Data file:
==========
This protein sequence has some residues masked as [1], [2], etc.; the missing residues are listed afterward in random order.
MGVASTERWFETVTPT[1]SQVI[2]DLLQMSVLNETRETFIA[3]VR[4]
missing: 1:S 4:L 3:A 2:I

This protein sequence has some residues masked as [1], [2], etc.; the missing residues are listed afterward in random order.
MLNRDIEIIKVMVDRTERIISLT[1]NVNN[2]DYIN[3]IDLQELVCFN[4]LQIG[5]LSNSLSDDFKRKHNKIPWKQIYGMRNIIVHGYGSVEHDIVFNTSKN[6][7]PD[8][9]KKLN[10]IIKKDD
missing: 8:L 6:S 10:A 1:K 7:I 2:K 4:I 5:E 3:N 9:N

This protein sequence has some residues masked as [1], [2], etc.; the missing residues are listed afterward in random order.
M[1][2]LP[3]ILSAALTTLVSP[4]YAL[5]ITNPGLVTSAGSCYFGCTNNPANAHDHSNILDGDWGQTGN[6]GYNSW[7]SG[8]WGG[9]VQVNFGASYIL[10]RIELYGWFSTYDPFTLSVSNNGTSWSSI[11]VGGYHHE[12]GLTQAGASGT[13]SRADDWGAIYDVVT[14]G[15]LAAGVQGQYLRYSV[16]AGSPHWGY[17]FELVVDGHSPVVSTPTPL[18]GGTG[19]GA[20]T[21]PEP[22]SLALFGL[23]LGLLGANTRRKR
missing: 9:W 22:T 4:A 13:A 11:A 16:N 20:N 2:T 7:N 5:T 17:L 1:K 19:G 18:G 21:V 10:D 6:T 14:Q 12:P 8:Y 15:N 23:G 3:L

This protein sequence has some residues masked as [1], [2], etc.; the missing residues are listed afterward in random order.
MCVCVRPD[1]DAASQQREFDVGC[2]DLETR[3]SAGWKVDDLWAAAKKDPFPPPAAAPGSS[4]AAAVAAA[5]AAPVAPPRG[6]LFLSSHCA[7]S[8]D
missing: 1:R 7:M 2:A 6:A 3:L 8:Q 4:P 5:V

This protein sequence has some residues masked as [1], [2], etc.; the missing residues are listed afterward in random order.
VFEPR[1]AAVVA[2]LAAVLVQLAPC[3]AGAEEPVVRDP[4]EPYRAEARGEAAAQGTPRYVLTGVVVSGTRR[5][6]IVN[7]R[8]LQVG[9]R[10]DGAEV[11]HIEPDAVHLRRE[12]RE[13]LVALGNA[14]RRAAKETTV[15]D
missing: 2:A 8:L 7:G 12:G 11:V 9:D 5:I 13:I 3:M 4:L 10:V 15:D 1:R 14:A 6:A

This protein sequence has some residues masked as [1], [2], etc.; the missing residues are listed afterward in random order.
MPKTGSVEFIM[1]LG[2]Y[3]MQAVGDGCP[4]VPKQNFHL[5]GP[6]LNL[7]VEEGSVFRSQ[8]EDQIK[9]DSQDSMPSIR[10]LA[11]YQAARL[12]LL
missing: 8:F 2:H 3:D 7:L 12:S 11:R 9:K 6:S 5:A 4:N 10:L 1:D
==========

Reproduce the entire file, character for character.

This protein sequence has some residues masked as [1], [2], etc.; the missing residues are listed afterward in random order.
MGVASTERWFETVTPT[1]SQVI[2]DLLQMSVLNETRETFIA[3]VR[4]
missing: 1:S 4:L 3:A 2:I

This protein sequence has some residues masked as [1], [2], etc.; the missing residues are listed afterward in random order.
MLNRDIEIIKVMVDRTERIISLT[1]NVNN[2]DYIN[3]IDLQELVCFN[4]LQIG[5]LSNSLSDDFKRKHNKIPWKQIYGMRNIIVHGYGSVEHDIVFNTSKN[6][7]PD[8][9]KKLN[10]IIKKDD
missing: 8:L 6:S 10:A 1:K 7:I 2:K 4:I 5:E 3:N 9:N

This protein sequence has some residues masked as [1], [2], etc.; the missing residues are listed afterward in random order.
M[1][2]LP[3]ILSAALTTLVSP[4]YAL[5]ITNPGLVTSAGSCYFGCTNNPANAHDHSNILDGDWGQTGN[6]GYNSW[7]SG[8]WGG[9]VQVNFGASYIL[10]RIELYGWFSTYDPFTLSVSNNGTSWSSI[11]VGGYHHE[12]GLTQAGASGT[13]SRADDWGAIYDVVT[14]G[15]LAAGVQGQYLRYSV[16]AGSPHWGY[17]FELVVDGHSPVVSTPTPL[18]GGTG[19]GA[20]T[21]PEP[22]SLALFGL[23]LGLLGANTRRKR
missing: 9:W 22:T 4:A 13:A 11:A 16:N 20:N 2:T 7:N 5:T 17:L 1:K 19:G 18:G 21:V 10:D 6:T 14:Q 12:P 8:Y 15:N 23:G 3:L

This protein sequence has some residues masked as [1], [2], etc.; the missing residues are listed afterward in random order.
MCVCVRPD[1]DAASQQREFDVGC[2]DLETR[3]SAGWKVDDLWAAAKKDPFPPPAAAPGSS[4]AAAVAAA[5]AAPVAPPRG[6]LFLSSHCA[7]S[8]D
missing: 1:R 7:M 2:A 6:A 3:L 8:Q 4:P 5:V

This protein sequence has some residues masked as [1], [2], etc.; the missing residues are listed afterward in random order.
VFEPR[1]AAVVA[2]LAAVLVQLAPC[3]AGAEEPVVRDP[4]EPYRAEARGEAAAQGTPRYVLTGVVVSGTRR[5][6]IVN[7]R[8]LQVG[9]R[10]DGAEV[11]HIEPDAVHLRRE[12]RE[13]LVALGNA[14]RRAAKETTV[15]D
missing: 2:A 8:L 7:G 12:G 11:V 9:D 5:I 13:I 3:M 4:L 10:V 15:D 1:R 14:A 6:A

This protein sequence has some residues masked as [1], [2], etc.; the missing residues are listed afterward in random order.
MPKTGSVEFIM[1]LG[2]Y[3]MQAVGDGCP[4]VPKQNFHL[5]GP[6]LNL[7]VEEGSVFRSQ[8]EDQIK[9]DSQDSMPSIR[10]LA[11]YQAARL[12]LL
missing: 8:F 2:H 3:D 7:L 12:S 11:R 9:K 6:S 5:A 4:N 10:L 1:D